Michael Kant

Building a Media Center For Your Mom Part 3 - Synology & Docker

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Previous in Series - Part 2 - Hardware and Accounting

Note: This post is strictly and entirely an educational experiment and I am in no way condoning the use, nor advocacy, of software to acquire copyrighted media content. If you use this information for such a purpose, you have been warned.

Server Software (Synology NAS)

You have the drives installed, you’re connected to power, you’re plugged in to the internet. Now press the power button and fire it up. On a Synology system you can use the Find My Synology service to easily log in on the same network.

Updates & Shared Folders

Run system updates

Before you go much further, it’s usually a good idea to install any new system updates before anything else. Security is always an issue, so make sure your device is fully updated before proceeding.

Create shared folders

Open the File Station by clicking on it’s icon on the desktop. Click on the Create button, and choose Create New Shared Folder. Uncheck the box “Enable Recycle Bin.” We want this system to be fully automated, and if we delete something, we want it to be immediately gone for good so there is no human interaction required. Name the folder “series” and make sure that’s lowercase. Click Next and proceed through the next few screens, leaving default settings for Encryption and Advanced Settings.

Now repeat the same process to create Shared Folders for “movies” and “downloads”

Synology shared folder setup screen

Download Docker (Synology NAS)

If you don't know what Docker is (and if you don't work in the industry so you'll probably never NEED to know what Docker is) here's a silly analogy that can serve as a basic explanation.

Log in to your Synology, and click on Package Center. In the left menu, click All and search for Docker. Click install, and wait for it to finish.

Docker install screen

Download Docker Images (Synology NAS)

Next we need to download a Docker image for each of the different apps we’ll be using.

Open up Docker by clicking on the Main Menu, and then click the Docker icon. You can drag the Docker icon to the desktop to create a shortcut, if you wish.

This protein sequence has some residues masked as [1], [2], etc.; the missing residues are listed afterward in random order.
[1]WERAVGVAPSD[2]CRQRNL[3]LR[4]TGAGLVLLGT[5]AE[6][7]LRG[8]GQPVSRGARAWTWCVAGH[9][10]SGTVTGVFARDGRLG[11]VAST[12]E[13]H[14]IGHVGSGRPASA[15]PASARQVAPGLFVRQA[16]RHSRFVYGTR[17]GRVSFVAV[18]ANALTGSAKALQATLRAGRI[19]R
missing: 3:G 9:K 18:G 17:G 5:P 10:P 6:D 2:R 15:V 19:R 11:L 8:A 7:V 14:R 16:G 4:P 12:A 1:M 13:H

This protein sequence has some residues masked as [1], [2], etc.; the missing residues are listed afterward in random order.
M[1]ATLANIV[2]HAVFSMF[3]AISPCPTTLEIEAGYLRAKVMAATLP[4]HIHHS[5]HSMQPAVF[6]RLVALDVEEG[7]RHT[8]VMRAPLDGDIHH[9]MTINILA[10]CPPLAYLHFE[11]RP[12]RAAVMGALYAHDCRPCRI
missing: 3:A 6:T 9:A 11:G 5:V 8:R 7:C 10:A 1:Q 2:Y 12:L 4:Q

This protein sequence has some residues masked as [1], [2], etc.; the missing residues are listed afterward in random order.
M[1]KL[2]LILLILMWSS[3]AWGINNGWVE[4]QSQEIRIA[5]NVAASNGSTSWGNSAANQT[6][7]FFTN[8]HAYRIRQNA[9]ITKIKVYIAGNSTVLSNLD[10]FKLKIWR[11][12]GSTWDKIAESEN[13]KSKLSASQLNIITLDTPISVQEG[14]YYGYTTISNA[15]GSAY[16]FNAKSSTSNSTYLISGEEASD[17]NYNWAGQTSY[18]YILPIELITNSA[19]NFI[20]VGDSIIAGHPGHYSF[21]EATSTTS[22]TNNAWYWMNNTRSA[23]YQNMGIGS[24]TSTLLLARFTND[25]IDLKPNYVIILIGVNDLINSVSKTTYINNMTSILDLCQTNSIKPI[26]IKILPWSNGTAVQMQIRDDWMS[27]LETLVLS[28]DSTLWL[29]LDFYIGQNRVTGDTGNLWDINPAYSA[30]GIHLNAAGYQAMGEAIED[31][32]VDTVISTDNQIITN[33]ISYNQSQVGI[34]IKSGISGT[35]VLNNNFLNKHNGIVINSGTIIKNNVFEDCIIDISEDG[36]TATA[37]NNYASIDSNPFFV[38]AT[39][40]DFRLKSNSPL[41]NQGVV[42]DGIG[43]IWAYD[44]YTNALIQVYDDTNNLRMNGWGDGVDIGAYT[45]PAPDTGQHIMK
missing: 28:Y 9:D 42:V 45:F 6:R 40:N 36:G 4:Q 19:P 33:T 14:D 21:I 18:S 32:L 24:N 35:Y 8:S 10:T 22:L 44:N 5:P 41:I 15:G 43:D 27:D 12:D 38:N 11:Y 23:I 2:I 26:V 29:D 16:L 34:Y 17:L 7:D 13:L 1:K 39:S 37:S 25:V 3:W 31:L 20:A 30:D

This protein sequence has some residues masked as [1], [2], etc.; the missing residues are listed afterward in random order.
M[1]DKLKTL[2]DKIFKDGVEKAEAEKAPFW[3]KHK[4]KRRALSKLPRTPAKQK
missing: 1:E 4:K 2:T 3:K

Click on the Registry tab. This will present you with a list of all the possible Docker images that can be downloaded from the official repository.

Find the search box at the top, and perform the following steps:

  • Search for nzbget
  • Find the entry titled linuxserver/nzbget.
  • Right-click on it, and click Download This Image. Choose the “latest” tag.

Docker image install screen

  • Search for sonarr (for tv series)
  • Find the entry titled linuxserver/sonarr
  • Right-click on it, and click Download This Image. Choose the “latest” tag

Docker image install screen

  • Search for radarr (for movies)
  • Find the entry titled linuxserver/radarr
  • Right-click on it, and click Download This Image. Choose the “latest” tag

Docker image install screen

  • (streaming to tvs and other devices) Search for emby
  • Find the entry titled emby/embyserver
  • Right-click on it, and click Download This Image. Choose the “latest” tag

Docker image install screen

Click on the Image tab in the left menu. It may take a couple minutes to download all of the containers, but when they are complete, you will see them all listed here.

List of installed Docker containers

You can see in this screenshot that I’ve also installed Ubooquity. This is an application that functions a lot like Sonarr/Radarr, but for books and comics. It’s a bit more complicated to setup, and also prone to problems and misconfiguration. Because of that, it’s beyond the scope of this post, but maybe that’s a post for another day.

Next in Series - Configure and Setup NZBGet